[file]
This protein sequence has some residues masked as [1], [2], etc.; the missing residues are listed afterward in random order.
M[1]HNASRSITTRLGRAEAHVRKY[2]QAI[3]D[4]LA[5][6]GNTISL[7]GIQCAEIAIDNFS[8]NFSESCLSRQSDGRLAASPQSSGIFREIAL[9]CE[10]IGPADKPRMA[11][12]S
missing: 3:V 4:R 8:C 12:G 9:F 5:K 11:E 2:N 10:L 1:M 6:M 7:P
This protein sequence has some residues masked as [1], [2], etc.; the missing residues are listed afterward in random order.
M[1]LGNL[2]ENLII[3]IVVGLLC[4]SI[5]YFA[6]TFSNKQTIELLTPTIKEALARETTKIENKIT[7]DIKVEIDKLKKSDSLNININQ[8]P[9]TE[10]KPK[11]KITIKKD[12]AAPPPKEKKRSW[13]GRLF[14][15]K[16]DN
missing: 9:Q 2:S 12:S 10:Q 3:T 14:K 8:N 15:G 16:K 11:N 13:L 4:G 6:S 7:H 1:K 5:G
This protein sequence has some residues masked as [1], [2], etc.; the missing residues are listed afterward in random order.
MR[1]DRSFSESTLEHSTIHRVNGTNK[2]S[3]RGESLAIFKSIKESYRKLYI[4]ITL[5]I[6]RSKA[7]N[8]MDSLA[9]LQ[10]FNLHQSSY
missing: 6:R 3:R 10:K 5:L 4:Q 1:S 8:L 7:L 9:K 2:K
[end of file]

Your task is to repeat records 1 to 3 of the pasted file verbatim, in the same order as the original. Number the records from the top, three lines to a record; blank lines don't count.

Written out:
This protein sequence has some residues masked as [1], [2], etc.; the missing residues are listed afterward in random order.
M[1]HNASRSITTRLGRAEAHVRKY[2]QAI[3]D[4]LA[5][6]GNTISL[7]GIQCAEIAIDNFS[8]NFSESCLSRQSDGRLAASPQSSGIFREIAL[9]CE[10]IGPADKPRMA[11][12]S
missing: 3:V 4:R 8:C 12:G 9:F 5:K 11:E 2:N 10:L 1:M 6:M 7:P
This protein sequence has some residues masked as [1], [2], etc.; the missing residues are listed afterward in random order.
M[1]LGNL[2]ENLII[3]IVVGLLC[4]SI[5]YFA[6]TFSNKQTIELLTPTIKEALARETTKIENKIT[7]DIKVEIDKLKKSDSLNININQ[8]P[9]TE[10]KPK[11]KITIKKD[12]AAPPPKEKKRSW[13]GRLF[14][15]K[16]DN
missing: 9:Q 2:S 12:S 10:Q 3:T 14:K 8:N 15:G 16:K 11:N 13:L 4:G 6:S 7:H 1:K 5:G
This protein sequence has some residues masked as [1], [2], etc.; the missing residues are listed afterward in random order.
MR[1]DRSFSESTLEHSTIHRVNGTNK[2]S[3]RGESLAIFKSIKESYRKLYI[4]ITL[5]I[6]RSKA[7]N[8]MDSLA[9]LQ[10]FNLHQSSY
missing: 6:R 3:R 10:K 5:L 4:Q 1:S 8:L 7:L 9:K 2:K